The laboratory of Alex Carll, Ph.D., M.S.P.H. is seeking enthusiastic and motivated postdoctoral research candidates. Our lab investigates how environmental stressors affect cardiac function, and identifies factors that alter stressor susceptibility, to guide risk estimates, regulations, and interventions. Using both rodent and human studies, we explore the mechanisms by which inhaled toxins induce cardiac electrical and mechanical dysfunction, including autonomic nervous system imbalance.
Our recently funded NIH/FDA grants focus on testing the role of different e-cigarette device types and settings, as well as individual constituents of e-cig aerosols, in cardiac dysfunction and autonomic imbalance in mice. Studies involve analyses of electrocardiograms, cardiac electrograms, and echocardiograms, involving conventional approaches and artificial intelligence. Other goals within our lab include determining the intracellular signaling pathways by which inhaled toxins induce cardiac dysfunction in animals, and complementing our animal studies with clinical and/or epidemiologic investigations. Beyond electronic cigarette aerosols, we also investigate the mechanisms of adverse cardiac effects of inhaled volatile organic compounds (VOCs), particulate matter, and tobacco smoke.
Academic Setting: The Carll lab interfaces with an exceptionally collaborative team of investigators focused on environmental cardiology within the newly formed Christina Lee Brown Envirome Institute at the University of Louisville. Dr. Carll is an investigator within the American Heart Association (AHA) Tobacco Regulation and Addiction Center and also an investigator in the Diabetes and Obesity Center. He is an Assistant Professor in the Department of Physiology in the School of Medicine at the University of Louisville.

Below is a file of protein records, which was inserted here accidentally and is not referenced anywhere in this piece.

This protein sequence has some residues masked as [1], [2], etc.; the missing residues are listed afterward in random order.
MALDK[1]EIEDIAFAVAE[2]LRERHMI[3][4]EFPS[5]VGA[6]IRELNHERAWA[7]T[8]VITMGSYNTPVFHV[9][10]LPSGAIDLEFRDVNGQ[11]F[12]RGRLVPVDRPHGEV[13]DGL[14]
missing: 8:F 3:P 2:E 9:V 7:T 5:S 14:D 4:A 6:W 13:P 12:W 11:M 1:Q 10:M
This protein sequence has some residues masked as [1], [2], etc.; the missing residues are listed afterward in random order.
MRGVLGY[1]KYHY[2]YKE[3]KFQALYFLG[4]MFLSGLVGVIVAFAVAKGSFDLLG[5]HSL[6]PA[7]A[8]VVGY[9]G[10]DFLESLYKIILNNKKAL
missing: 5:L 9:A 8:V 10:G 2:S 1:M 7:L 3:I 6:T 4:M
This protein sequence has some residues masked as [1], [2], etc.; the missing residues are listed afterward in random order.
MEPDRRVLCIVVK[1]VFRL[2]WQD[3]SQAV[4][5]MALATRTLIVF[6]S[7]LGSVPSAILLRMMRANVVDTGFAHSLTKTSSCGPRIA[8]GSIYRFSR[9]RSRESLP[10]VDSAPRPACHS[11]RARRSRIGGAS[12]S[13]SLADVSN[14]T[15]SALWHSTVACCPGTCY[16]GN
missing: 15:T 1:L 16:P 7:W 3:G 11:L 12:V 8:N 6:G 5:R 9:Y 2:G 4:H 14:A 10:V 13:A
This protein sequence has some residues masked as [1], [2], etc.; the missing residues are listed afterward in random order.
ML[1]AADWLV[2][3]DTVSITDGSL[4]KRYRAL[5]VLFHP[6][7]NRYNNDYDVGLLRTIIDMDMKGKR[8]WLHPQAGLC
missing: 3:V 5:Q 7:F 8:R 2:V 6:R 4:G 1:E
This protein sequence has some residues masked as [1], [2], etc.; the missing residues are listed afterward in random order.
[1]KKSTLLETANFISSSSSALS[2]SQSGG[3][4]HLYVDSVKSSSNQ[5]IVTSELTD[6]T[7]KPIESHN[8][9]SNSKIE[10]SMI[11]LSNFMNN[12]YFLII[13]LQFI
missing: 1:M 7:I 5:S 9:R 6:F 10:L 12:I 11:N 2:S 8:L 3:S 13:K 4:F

Successful candidates will have a background in physiology, toxicology, public health, environmental health, or a closely related field, and experience with animal models. A solid track-record of publishing, and strong internal motivation are essential. Experience in physiology, large datasets, animal research (injection, surgical implants, organ processing), and statistics are preferred but not required. Familiarity with molecular laboratory techniques (Western, ELISA, and/or qRTPCR) or convolutional neural networks is valued. The individual will be expected to design and perform studies, present at national meetings, and compose original research articles.
Interested candidates should submit a cover letter, CV, and three references via e-mail.
The Carll lab welcomes and celebrates diversity. The University of Louisville is an equal opportunity, affirmative action employer, and is committed to providing employment opportunities to all qualified applicants without regard to race, sex, age, color, national origin, ethnicity, creed, religion, disability, genetic information, sexual orientation, gender, gender identity and expression, marital status, pregnancy, or veteran status.
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